It has been two years since the virus we now know as COVID-19 began as a stealth incubation in Wuhan, China before exploding onto the world stage. It has since taken 5.1 million lives, almost 800,000 of them in the United States and nearly 19,000 of those in North Carolina. None of us remain untouched by the pandemic, whether we have lost someone near and dear or whether we feel merely inconvenienced by COVID-19 restrictions.
The second year of holiday celebrations affected by the virus is now upon us. Experts and regular folks alike are realizing COVID-19 will be with us for the long haul and thinking about how we are going to live with it. The Dicksons, all thoroughly vaccinated and feeling fortunate to be so, will gather for Thanksgiving with a handful of family and friends in a way we did not last year. We will take precautions — knowing that everyone except a 2-year-old is vaccinated, and we will stay outdoors as much as we can, both cooking and eating. While we and millions of other Americans are indeed choosing to gather, we are also thinking about how to go about our lives knowing that COVID-19 is not the raging pandemic it once was but it remains a very real threat. We are going to learn to live with COVID risk. We will learn to accept it the same way we accept the risk of riding in vehicles of all sorts, participating in sports and engaging in other once-routine activities. So, what will that look like in our daily lives?
People in Asian counties have long worn face masks in public, because of both various illnesses and air pollution. Many medical experts expect Americans to do so for the foreseeable future in public places such as grocery stores, cabs, buses, planes and in gatherings of people we do not know.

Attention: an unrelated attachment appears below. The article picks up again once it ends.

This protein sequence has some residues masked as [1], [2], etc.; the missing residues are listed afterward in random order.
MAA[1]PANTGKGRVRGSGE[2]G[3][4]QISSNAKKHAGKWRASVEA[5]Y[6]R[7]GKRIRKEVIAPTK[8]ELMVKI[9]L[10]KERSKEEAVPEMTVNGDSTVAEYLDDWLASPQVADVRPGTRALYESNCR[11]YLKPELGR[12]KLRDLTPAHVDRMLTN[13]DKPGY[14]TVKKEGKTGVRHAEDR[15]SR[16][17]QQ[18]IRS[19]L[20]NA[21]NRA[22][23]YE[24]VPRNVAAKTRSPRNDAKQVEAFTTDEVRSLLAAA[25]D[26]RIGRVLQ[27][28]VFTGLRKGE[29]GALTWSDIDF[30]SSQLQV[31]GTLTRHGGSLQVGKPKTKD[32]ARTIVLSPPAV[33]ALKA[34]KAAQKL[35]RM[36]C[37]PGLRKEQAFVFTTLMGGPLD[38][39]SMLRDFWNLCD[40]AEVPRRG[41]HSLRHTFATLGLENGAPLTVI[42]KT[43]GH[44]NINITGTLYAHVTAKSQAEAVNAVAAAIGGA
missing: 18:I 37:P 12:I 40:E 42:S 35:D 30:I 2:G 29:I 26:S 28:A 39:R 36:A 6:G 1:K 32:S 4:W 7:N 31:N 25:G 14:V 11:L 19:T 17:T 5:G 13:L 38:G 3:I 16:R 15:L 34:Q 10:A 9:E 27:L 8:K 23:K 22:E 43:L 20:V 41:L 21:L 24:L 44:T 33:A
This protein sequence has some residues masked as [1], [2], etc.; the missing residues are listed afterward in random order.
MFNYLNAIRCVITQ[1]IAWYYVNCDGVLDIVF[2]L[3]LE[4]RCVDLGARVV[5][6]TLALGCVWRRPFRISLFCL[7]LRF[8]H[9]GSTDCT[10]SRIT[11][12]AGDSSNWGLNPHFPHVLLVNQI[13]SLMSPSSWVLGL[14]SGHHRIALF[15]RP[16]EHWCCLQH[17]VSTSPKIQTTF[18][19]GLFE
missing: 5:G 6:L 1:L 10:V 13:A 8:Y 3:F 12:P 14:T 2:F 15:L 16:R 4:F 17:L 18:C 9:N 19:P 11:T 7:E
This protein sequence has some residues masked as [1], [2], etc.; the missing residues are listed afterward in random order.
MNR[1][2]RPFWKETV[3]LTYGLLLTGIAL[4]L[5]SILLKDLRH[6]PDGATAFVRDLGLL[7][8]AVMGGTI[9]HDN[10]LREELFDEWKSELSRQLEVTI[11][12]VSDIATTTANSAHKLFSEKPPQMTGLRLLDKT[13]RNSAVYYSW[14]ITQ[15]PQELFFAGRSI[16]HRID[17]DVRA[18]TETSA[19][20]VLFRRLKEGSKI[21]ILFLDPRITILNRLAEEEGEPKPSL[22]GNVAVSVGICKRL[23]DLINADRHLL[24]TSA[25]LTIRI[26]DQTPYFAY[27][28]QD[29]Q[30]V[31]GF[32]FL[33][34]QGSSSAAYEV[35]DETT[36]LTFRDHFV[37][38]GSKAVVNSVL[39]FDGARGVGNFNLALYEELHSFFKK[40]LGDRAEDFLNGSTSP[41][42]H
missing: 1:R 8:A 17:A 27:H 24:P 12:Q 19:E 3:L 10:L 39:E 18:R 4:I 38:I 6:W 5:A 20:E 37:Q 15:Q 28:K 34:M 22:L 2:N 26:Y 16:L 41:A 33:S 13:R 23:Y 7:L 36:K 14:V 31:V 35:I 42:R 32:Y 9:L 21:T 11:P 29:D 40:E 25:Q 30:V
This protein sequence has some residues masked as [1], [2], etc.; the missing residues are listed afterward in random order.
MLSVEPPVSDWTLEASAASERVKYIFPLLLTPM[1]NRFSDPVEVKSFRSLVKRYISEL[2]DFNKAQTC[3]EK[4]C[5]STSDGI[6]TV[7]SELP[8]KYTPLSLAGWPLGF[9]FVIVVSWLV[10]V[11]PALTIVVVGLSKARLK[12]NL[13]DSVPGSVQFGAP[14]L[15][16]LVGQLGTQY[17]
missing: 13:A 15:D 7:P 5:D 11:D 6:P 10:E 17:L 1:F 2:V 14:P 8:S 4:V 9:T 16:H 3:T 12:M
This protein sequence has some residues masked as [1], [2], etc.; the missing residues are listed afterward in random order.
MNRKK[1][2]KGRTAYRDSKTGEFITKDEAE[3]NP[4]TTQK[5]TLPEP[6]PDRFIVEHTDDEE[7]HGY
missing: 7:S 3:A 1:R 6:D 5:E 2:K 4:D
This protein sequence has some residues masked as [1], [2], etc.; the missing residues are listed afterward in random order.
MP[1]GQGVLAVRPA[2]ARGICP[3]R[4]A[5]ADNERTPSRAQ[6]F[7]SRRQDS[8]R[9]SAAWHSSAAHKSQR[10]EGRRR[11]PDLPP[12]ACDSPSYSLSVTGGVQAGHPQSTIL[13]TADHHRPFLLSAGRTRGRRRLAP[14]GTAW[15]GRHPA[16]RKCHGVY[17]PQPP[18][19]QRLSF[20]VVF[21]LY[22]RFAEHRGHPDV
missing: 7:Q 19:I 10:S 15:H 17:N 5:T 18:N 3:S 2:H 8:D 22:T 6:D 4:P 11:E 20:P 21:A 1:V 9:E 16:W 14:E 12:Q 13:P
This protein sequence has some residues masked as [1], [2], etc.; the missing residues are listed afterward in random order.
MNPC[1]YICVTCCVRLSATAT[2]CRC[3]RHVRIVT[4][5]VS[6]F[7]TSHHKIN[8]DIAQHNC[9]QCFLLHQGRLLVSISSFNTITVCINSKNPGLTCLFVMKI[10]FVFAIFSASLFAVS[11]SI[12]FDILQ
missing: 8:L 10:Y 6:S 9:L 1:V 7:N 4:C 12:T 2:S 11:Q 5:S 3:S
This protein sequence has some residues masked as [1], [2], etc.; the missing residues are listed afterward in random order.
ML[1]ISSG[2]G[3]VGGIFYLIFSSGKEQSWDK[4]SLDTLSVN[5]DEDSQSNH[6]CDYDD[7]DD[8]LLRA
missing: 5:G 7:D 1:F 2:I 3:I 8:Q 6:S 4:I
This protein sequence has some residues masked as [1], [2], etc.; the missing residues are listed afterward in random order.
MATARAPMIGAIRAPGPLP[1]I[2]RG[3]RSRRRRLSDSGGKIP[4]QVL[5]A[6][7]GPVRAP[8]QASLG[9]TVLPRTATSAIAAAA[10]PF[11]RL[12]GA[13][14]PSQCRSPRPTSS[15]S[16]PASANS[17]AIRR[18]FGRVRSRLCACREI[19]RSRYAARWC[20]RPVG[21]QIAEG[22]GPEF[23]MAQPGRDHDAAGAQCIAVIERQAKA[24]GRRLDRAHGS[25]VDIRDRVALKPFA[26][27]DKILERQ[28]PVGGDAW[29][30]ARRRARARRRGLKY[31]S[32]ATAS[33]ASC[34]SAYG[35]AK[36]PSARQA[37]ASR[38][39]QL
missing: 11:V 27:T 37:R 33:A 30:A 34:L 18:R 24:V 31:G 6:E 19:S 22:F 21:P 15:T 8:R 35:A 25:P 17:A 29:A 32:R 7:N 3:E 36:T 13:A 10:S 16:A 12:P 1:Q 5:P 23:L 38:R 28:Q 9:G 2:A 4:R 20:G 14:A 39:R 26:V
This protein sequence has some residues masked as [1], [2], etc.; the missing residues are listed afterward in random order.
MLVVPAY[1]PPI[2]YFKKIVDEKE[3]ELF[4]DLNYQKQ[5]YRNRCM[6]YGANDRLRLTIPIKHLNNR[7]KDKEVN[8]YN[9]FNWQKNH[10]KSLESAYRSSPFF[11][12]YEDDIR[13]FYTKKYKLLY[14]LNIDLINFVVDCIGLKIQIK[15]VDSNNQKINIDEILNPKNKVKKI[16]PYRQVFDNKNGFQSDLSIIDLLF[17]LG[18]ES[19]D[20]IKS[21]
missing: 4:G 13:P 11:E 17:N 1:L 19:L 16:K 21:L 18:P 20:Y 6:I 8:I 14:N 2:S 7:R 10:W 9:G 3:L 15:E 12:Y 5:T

People will likely continue working remotely at least some of the time and communicating electronically, in part because of health concerns and because we have discovered its convenience.
We are now able to ponder our lives ahead because while the United States remains less vaccinated than other developed nations, about 65% of us have had at least one shot and 60% have had more than one. That means that the risk of contracting COVID-19 is going down, especially in more vaccinated communities.
In addition, COVID-19 treatments are becoming more effective, meaning that this virus may eventually be just another illness and not one that takes over our lives.
Increasingly, experts are saying COVID-19 could become like seasonal flu, an illness no one wants and can be successfully vaccinated against.
All of which is to say that we are not going to wake up one morning to headlines screaming, “COVID-19 eradicated forever,” that is a dream not likely to come true.
The poet T.S. Eliot wrote that the world would end “not with a bang, but with a whimper.”
Johns Hopkins University epidemiologist Jennifer Nuzzo has the same thoughts about COVID-19. As Nuzzo told the Washington Post recently, “It doesn’t end. We just stop caring. Or we care a lot less ... I think for most people, it just fades into the background of their lives.”
I look forward to that day, even if it means I mask up from time to time.